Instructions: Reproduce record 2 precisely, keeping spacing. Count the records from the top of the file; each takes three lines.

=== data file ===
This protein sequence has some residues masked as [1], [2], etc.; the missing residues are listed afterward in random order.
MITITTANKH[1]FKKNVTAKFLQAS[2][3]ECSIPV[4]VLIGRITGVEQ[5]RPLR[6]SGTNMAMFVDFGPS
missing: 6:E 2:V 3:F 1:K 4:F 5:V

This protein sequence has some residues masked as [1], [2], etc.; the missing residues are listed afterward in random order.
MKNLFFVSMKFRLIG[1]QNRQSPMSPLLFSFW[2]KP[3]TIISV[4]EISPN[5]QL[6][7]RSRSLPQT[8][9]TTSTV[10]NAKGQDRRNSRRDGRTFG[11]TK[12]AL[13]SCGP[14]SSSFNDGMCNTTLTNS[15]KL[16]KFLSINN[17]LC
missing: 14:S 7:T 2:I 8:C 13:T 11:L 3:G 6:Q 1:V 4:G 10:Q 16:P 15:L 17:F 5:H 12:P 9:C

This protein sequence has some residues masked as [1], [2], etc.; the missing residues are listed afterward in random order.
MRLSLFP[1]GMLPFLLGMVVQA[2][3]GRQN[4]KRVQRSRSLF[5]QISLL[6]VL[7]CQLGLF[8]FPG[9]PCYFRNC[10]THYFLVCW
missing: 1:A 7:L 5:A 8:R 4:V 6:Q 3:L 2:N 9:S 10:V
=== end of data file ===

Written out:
This protein sequence has some residues masked as [1], [2], etc.; the missing residues are listed afterward in random order.
MKNLFFVSMKFRLIG[1]QNRQSPMSPLLFSFW[2]KP[3]TIISV[4]EISPN[5]QL[6][7]RSRSLPQT[8][9]TTSTV[10]NAKGQDRRNSRRDGRTFG[11]TK[12]AL[13]SCGP[14]SSSFNDGMCNTTLTNS[15]KL[16]KFLSINN[17]LC
missing: 14:S 7:T 2:I 8:C 13:T 11:L 3:G 6:Q 1:V 4:G 10:Q 16:P 15:L 17:F 5:H 12:P 9:C